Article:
Fret Bending Jig 

If you did get the long version the fret wire will need to be bent to the matching radius (or slightly more) for better fit in the fretboard. Bending is easier before cutting. Many luthiers prefer bending to a slightly tighter radius than the fretboard so when installing them more pressure will be needed in the middle and flaring of the tips will be avoided.

The jig is fairly simple in principal and is made with two static wheels with bearings and a third, larger in diameter, with a groove and adjustable in height. The height adjustment changes the bending radius and the groove fits the tang and keeps the fret from twisting.

Fret Cutter

After installing the frets you will want to cut them as close as possible to the neck, so as little as possible  will need to be filed. You will want a cutter with a fine edge and tip which will not deform the fret itself. Special care should be with the softer metals, they tend to deform more easily.

Fret Tang Cutter

If you are planning on having bindings on the neck, or for esthetical reasons you may also need a Fret Tang Cutter. To get that crown all the way to the end without the Tang showing on the side of the fretboard you will need this very specific cutter that nips just the tang without deforming the tips.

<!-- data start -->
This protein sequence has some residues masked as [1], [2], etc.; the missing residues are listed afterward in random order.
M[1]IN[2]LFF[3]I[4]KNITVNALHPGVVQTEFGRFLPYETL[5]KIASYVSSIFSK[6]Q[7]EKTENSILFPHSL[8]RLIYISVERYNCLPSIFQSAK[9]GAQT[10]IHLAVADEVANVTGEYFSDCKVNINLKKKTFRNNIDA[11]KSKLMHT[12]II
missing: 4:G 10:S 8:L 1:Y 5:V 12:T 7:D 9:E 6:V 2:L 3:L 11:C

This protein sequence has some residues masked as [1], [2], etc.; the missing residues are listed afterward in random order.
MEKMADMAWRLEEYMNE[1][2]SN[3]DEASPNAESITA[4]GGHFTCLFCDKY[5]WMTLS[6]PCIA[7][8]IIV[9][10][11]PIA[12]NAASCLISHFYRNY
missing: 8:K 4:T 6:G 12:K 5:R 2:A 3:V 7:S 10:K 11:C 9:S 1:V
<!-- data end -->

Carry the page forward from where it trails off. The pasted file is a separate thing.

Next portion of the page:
Fret Beveling File

After installing the frets you want to file them in a consistent angle so the fingers sliding on the neck don’t meet a 90 degree fret tip.  These come with the file at 35 or so degrees and slide on the neck.

Fret Slotting

One of the most demanding (and feared by weekend Luthiers) parts of guitar building is fret slotting. The distance between the slots, the depth and the thickness of the cut need to be accurate, and in many cases, mistakes are hard if not impossible to recover from. 

Fret Saw

The basic, traditional, saw is how guitar fret slots have been made for many years. Cutting manually demands some practice and a steady hand. As with many hand saws the Japanese ones are often highly praised but there are matching saws of other makes as well. Some of them even come with a very handy depth stop

Fret Slotting Miter Box